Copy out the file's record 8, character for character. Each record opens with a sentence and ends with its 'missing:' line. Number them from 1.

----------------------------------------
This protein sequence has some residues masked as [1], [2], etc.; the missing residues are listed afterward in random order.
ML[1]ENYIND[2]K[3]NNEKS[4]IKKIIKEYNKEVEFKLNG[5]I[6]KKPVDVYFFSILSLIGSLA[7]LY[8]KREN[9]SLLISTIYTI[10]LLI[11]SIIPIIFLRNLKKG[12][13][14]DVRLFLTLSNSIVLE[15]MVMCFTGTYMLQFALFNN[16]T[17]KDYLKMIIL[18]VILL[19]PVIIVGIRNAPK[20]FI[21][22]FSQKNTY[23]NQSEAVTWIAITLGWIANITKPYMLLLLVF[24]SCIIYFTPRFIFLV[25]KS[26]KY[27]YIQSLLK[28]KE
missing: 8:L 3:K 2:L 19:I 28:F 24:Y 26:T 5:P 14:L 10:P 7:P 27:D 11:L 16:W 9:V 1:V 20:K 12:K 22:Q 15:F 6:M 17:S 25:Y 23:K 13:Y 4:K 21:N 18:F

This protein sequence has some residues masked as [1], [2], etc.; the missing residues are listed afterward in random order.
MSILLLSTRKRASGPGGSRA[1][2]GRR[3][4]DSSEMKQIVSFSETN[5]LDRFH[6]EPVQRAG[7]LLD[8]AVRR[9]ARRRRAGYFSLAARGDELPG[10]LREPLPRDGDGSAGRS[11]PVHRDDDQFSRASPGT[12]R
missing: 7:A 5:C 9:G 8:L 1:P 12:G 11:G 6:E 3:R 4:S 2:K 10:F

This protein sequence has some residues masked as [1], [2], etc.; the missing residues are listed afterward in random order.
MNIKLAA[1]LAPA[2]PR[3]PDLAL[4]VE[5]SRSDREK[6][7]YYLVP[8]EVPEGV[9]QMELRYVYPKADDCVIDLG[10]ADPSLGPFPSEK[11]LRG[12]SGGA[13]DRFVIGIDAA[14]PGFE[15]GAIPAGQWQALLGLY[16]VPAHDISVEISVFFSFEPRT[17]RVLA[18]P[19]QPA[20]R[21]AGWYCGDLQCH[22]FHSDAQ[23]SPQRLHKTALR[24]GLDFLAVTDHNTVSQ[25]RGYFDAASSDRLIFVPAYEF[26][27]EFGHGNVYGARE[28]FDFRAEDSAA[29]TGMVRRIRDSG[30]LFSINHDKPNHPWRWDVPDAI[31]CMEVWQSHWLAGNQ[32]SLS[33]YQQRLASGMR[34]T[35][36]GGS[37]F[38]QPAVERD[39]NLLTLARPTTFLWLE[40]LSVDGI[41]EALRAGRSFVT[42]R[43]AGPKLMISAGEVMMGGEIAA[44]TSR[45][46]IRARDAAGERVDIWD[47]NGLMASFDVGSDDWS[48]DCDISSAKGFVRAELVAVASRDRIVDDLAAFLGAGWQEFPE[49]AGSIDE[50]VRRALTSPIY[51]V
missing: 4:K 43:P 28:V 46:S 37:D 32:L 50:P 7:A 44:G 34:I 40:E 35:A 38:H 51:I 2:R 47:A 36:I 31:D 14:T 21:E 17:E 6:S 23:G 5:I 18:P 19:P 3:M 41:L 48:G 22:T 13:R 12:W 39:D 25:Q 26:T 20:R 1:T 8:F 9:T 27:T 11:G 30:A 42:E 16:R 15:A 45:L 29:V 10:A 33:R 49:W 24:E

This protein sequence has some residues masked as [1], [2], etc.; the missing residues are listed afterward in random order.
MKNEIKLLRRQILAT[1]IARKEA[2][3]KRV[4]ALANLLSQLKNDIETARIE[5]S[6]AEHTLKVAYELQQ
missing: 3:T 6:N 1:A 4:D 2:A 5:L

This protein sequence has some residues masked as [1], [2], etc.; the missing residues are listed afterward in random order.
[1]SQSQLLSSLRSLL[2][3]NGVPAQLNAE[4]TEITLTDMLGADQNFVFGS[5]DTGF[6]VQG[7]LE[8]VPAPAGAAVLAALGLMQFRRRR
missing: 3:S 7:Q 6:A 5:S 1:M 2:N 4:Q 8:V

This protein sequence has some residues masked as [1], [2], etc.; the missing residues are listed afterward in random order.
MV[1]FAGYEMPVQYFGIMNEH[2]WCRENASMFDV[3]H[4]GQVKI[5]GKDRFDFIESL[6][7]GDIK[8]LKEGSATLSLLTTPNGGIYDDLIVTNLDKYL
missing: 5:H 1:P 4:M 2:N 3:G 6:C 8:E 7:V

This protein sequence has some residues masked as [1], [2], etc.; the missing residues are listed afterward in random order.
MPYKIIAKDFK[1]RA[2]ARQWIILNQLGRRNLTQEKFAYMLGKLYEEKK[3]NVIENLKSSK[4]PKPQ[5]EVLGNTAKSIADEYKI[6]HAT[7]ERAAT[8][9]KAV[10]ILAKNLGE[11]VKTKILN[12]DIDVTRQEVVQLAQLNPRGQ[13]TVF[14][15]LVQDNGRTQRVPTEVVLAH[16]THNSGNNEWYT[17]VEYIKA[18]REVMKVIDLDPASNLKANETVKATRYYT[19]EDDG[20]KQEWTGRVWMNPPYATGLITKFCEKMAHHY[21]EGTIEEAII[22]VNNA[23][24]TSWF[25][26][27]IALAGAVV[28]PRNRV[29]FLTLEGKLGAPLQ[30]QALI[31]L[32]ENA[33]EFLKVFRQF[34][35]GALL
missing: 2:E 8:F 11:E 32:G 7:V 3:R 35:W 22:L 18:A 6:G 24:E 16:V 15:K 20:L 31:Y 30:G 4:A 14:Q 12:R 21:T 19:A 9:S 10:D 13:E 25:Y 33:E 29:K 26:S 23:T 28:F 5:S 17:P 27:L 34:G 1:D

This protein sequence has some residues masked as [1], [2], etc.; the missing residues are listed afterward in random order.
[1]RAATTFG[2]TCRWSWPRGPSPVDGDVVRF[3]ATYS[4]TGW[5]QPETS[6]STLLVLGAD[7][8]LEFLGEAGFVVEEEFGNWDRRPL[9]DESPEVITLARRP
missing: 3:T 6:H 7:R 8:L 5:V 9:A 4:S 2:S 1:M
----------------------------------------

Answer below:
This protein sequence has some residues masked as [1], [2], etc.; the missing residues are listed afterward in random order.
[1]RAATTFG[2]TCRWSWPRGPSPVDGDVVRF[3]ATYS[4]TGW[5]QPETS[6]STLLVLGAD[7][8]LEFLGEAGFVVEEEFGNWDRRPL[9]DESPEVITLARRP
missing: 3:T 6:H 7:R 8:L 5:V 9:A 4:S 2:S 1:M